Uganda: Young People
How can we ever dream of pushing half of our population to the sidelines?"
This question was posed by Commonwealth Secretary-General Don McKinnon at the closing ceremony of the Commonwealth Youth Forum in Kampala, Uganda, on 20 November 2007.
Mr McKinnon called for young people to be "continuously" involved in areas such as "health, education business, the environment and politics," where their "concerns and considerations" should be fairly represented.
"Every Government decision and activity can and should have a youth dimension, a youth policy, and a youth budget," he said.
There are currently 70 million children in the Commonwealth who have never been to school. Every year, 4.5 million children from the Commonwealth's 53 member states die before their fifth birthday.
In his speech Mr McKinnon highlighted challenges confronting young people who are healthy and schooled: "those of sexual health, of making a living, and of taking an active part in a society that embraces them whatever their fortune, their colour or their creed."
The Commonwealth Youth Programmes, which are run from four regional centres in Guyana, India, Solomon Islands and Zambia, focus on a wide age group of young people - 15 to 29, who face these challenges.
This age span is a strong indicator of why 'Youth
affairs' is "utterly 'mainstream'" and should not be sidelined, argued Mr McKinnon.
Ten years on from the first Commonwealth Youth Forum, held in Edinburgh, Mr McKinnon looked back at the "highs and lows of previous meetings." He recalled the meeting in Malta in 2005, where participants "made a massive difference by feeding directly into the new Commonwealth Plan of Action for Youth Empowerment for the period 2007 to 2015."
The Commonwealth Youth Credit Initiative, which provides loans, training education and business support for unemployed young men and women, is part of the Plan of Action, which those present in Malta contributed towards. This initiative was piloted in the four regional centres, and has since been replicated in a further 12 countries. In India alone, nearly 1,000 people gained functional literacy through the project and 9,000 have been exposed to health awareness camps and exhibitions.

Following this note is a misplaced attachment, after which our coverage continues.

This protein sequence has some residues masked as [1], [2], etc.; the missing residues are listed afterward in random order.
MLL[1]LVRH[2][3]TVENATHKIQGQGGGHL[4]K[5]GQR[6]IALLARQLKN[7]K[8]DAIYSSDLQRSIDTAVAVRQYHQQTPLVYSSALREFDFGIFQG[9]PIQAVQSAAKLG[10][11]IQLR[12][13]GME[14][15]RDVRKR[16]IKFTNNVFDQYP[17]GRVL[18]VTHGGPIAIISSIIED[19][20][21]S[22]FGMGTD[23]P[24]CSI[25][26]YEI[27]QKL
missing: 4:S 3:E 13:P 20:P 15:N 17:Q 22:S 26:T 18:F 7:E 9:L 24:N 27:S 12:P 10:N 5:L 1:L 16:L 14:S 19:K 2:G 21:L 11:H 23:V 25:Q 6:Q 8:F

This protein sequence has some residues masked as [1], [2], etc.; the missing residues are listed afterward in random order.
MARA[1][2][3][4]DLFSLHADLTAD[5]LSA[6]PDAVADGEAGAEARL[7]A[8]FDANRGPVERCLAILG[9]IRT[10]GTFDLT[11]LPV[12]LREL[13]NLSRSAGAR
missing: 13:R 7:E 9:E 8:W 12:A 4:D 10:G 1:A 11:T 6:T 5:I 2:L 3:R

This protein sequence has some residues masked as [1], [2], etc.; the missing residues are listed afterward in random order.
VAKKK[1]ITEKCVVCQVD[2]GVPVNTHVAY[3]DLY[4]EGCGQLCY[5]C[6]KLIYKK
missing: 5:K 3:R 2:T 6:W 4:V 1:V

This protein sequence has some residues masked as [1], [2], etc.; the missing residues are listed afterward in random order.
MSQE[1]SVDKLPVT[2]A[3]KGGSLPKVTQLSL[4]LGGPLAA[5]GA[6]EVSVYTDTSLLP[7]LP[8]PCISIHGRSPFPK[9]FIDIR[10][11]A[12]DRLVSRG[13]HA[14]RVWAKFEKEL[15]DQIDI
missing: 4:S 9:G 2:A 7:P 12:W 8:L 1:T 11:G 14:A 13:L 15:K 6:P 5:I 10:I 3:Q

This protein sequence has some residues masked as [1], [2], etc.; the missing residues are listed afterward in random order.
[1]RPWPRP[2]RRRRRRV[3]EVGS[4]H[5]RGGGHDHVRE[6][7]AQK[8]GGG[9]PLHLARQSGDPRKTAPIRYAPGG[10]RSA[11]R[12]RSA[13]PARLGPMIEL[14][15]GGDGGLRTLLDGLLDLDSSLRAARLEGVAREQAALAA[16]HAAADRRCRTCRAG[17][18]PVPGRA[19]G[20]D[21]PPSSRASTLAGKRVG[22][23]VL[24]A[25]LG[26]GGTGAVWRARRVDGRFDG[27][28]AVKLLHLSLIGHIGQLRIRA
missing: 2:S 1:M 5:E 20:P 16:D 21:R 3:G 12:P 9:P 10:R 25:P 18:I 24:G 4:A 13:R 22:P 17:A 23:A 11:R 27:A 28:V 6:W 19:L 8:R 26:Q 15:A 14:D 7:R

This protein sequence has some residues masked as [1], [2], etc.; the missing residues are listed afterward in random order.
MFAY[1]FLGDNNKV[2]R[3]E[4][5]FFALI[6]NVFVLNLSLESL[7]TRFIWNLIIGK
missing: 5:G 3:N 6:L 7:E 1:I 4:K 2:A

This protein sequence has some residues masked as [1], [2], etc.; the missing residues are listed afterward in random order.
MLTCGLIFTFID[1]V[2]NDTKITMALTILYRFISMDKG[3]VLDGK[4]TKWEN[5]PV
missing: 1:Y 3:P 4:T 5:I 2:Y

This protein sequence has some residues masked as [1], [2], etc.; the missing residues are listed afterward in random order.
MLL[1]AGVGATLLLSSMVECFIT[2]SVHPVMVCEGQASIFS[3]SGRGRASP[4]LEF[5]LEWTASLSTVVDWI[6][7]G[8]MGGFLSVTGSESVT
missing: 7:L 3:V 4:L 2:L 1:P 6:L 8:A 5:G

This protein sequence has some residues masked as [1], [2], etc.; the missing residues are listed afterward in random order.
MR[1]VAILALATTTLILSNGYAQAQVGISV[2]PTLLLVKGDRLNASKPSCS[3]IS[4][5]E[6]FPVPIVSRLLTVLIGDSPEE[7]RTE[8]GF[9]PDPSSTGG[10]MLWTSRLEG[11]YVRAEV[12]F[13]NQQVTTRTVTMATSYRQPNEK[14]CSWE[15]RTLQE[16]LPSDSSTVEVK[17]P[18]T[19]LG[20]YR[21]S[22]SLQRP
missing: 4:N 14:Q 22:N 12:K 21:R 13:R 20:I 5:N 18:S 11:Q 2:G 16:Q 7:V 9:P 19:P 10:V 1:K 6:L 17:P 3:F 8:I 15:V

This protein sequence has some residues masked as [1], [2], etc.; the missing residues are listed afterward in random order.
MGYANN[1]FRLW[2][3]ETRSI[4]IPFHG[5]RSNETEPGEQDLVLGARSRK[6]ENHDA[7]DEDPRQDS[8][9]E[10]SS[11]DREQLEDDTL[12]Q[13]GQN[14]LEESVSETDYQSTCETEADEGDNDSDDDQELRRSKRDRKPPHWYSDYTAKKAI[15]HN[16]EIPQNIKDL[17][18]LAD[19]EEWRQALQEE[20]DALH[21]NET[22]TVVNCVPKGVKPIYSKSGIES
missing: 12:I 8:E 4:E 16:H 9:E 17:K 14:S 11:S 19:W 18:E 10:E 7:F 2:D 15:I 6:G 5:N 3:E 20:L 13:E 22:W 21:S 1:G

Despite these efforts, Mr McKinnon told Heads of Government that "we need to do a whole lot better for Commonwealth youth, and that they need to show leadership and commitment."
Children and Youth
International Organizations and Africa
Mr McKinnon used the speech to outline six priorities which he wants Heads to sign up to. He said that "we should press for young people to be more involved in the processes of democracy [and] fully staffed, resources Youth Ministries within governments." He then called for Government Ministries to allocate budgets for the "youth elements of their work."
The Secretary-General also said that young people should be more involved in "building respect and understanding between peoples;" that they should have a greater role in "defusing conflict" and finally that more financial support should be given to the Commonwealth Youth Programme.
The Commonwealth Commission on Respect and Understanding launched 'Civil Paths to Peace' earlier this month, which is the result of a mandate from Commonwealth leaders to look into the causes of conflict, violence and extremism in Commonwealth countries. The report, which will be presented to Heads of Government at their meeting later this week, recommends greater support to young people, who represent over half of the Commonwealth's 2 billion citizens.